Wednesday, February 22, 2012


Carolyn Yoder has a notorious reputation for relentlessly scrutinizing one’s research. She’s the only editor I know who requires not just bibliographic documentation, but photocopies of primary sources for all one's quotes. No wonder some authors are scared of her, others say she’s the best editor they’ve ever worked with - and some say both. Her imprint, Calkins Creek, at Boyds Mills Press, publishes fiction and nonfiction books on American history that consistently win awards and notable honors.

I’ve known Carolyn for years and look forward to our museum days each time I visit New York. That long friendship doesn’t cut me any slack when it comes to research, but it did earn her the dedication of my latest Calkins Creek book, out in March, Write On, Mercy! The Secret Life of Mercy Otis Warren (illustrated by Alexandra Wallner.)

Here’s what Carolyn has to say about herself and her books.

Where does your interest in American history come from?

In high school, I had a fabulous American history teacher whose father was a U.S. congressman – talk about making history come alive. I still remember her spirit and her love of the past!

In college, I started out in art, printmaking, and then switched my major to English but I always took lots of history courses – not just courses on large sweeps of history but courses on the history of scientific thought, medieval art, and the Bible, for example. I was interested in “historical context” early on. My first real job after graduate school was in scholarly publishing and it made me appreciate the art of analysis and research – how the author is a big part of nonfiction. From there, I worked for several years at Cobblestone Publishing. My love of history blossomed there, and I discovered to my extreme delight that young readers embrace and appreciate solidly researched and exciting portraits of the past.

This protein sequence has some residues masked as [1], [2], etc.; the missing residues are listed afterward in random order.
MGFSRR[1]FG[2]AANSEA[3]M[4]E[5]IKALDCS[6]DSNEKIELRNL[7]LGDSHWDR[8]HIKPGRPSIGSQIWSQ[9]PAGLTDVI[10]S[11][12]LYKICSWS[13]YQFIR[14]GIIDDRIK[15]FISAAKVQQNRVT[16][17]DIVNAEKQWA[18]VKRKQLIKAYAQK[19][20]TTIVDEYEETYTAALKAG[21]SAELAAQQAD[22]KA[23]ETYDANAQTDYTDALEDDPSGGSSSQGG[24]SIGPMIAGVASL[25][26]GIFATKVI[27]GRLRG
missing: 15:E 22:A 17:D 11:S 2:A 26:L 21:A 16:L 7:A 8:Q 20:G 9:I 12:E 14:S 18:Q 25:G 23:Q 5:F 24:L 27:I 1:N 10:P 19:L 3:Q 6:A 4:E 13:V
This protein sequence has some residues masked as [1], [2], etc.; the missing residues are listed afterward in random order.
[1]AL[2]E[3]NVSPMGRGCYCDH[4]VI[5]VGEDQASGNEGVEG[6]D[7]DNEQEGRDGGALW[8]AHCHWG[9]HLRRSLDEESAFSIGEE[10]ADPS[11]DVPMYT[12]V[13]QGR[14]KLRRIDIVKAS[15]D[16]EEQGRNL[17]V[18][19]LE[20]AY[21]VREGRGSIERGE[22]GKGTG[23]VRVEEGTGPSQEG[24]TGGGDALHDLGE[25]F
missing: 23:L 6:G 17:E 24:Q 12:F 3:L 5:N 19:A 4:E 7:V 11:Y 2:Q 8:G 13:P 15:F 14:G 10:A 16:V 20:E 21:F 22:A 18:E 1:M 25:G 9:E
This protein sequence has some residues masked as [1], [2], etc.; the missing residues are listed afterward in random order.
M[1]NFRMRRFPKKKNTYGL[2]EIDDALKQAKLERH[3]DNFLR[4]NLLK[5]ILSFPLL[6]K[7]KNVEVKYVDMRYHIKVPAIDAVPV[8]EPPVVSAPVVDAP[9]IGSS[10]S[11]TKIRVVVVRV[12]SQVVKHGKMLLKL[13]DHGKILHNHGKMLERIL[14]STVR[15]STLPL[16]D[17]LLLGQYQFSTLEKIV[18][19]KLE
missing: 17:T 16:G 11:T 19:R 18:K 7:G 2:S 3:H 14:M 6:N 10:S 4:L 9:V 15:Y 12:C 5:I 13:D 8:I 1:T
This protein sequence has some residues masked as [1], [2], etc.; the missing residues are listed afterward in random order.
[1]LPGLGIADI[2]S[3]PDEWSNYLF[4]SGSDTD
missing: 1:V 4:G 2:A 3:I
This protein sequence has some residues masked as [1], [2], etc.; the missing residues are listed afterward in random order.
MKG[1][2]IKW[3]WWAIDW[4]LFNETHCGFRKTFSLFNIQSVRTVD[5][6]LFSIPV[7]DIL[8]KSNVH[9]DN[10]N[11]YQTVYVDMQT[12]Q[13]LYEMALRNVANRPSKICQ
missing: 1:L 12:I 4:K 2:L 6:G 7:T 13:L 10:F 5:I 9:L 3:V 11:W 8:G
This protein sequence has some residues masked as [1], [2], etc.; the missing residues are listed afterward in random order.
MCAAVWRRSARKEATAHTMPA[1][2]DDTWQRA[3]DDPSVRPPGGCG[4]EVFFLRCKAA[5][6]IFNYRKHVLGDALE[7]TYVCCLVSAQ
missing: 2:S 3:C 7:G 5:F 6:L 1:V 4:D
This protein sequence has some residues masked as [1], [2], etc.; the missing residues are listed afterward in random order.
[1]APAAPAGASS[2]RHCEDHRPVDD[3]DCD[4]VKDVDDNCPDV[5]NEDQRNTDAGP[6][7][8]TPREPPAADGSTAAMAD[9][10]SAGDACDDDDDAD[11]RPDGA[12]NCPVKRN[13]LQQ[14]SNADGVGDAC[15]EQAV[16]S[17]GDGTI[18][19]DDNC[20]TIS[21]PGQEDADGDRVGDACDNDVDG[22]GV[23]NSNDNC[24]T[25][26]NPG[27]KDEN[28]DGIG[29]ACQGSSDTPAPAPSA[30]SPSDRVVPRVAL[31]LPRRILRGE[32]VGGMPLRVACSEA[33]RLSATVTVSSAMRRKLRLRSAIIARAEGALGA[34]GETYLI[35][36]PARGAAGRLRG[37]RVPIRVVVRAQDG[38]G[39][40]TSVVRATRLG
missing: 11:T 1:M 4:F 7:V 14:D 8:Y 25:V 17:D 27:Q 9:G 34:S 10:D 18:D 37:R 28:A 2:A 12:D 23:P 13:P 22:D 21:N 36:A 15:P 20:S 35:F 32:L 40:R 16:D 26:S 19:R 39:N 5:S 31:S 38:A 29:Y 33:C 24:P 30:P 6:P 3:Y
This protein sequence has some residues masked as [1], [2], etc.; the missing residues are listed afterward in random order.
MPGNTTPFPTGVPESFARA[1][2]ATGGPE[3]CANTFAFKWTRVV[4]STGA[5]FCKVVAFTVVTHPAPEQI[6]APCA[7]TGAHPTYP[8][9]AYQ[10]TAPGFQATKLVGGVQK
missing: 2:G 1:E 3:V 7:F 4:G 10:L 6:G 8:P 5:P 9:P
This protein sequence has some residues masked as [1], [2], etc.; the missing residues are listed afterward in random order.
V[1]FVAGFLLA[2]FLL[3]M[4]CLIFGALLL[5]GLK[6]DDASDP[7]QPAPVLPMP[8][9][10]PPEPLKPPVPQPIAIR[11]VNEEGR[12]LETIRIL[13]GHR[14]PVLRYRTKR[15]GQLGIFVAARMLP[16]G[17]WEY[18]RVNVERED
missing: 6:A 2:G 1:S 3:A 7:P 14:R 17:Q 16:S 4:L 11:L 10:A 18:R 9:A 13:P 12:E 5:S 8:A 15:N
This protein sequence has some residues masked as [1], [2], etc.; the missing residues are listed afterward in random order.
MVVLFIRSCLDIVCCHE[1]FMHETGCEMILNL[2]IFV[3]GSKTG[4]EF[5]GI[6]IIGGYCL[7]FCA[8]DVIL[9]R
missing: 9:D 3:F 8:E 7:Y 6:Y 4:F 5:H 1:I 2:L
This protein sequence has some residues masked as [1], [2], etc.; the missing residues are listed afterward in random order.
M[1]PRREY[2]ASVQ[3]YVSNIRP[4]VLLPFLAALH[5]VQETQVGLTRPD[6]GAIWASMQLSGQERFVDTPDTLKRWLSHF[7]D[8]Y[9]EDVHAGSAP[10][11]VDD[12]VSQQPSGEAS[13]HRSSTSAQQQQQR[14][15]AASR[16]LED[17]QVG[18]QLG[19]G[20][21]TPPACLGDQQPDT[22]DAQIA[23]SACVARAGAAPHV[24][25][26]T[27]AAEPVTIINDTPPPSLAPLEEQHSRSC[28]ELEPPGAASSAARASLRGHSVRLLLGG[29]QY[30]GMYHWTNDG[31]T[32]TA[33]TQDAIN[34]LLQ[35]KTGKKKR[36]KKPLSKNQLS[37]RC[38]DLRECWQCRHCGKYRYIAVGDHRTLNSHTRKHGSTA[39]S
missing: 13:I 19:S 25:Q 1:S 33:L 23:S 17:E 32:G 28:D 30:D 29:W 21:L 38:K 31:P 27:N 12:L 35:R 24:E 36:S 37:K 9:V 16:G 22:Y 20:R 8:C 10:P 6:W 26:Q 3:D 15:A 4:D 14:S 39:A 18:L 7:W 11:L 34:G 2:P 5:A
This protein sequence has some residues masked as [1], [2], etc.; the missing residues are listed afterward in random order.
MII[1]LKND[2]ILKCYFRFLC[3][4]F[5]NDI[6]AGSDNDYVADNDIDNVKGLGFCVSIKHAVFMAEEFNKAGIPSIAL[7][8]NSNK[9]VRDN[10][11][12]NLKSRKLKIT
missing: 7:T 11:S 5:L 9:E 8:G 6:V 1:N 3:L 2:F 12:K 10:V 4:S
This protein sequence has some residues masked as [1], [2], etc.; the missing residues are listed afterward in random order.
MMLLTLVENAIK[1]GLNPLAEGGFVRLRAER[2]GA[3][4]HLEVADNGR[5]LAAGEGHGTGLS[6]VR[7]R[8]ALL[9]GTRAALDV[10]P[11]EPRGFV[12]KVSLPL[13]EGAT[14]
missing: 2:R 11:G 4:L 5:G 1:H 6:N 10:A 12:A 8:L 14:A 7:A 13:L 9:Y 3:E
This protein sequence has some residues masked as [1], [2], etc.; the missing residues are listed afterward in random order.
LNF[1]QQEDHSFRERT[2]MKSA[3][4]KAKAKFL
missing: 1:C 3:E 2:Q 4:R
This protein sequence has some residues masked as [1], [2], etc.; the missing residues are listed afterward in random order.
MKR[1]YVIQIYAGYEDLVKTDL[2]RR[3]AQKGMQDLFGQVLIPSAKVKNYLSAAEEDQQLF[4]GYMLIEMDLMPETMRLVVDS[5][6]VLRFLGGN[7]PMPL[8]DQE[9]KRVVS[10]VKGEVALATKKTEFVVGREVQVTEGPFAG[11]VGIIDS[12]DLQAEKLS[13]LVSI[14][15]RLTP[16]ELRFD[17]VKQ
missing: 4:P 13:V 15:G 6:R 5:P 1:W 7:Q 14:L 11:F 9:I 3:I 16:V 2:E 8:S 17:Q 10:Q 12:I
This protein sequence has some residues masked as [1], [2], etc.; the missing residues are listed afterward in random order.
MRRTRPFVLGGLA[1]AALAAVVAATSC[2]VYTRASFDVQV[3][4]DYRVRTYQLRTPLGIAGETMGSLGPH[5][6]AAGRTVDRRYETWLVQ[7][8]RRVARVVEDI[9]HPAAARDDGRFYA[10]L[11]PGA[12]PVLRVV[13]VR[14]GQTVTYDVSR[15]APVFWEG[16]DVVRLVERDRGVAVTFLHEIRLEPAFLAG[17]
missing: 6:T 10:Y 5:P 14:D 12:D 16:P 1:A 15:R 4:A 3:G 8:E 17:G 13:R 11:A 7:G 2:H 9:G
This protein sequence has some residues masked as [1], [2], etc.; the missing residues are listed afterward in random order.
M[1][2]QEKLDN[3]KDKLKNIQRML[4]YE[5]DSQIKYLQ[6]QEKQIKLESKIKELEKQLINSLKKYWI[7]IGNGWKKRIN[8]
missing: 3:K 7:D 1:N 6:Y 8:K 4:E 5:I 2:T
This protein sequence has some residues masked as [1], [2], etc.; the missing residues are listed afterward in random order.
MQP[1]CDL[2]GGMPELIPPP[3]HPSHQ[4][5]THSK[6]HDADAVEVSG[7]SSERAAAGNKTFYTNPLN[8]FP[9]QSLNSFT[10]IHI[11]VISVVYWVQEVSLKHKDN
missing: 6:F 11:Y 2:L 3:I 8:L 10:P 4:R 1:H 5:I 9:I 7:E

This is the mission of Calkins Creek books – to offer young readers original research AND original writing. For me, great history writing is a balancing act of the two.

You publish biographies and history books on obscure subjects, when many publishers cling to same old, same old. How do you choose the books you publish?

I first look at the research to discover the author and the passion. Most people don’t realize that what the author relies on, says so much. Once I am assured of the quality of the research and, as a result, the author’s passion, I can read the manuscript with confidence. Again, original research and original writing is what “moves” me -- more than the subject matter. It just so happens that we have brought many “unknown” people to the forefront – but we have also brought to light “unknown” aspects of well-known people – George Washington as a farmer, Abraham Lincoln as a family man, to name a few.

Larry Dane Brimner has published three award-winning biographies with you on the civil rights movement, including Black & White which won a 2012 Sibert Honor. Did you plan these books as a series?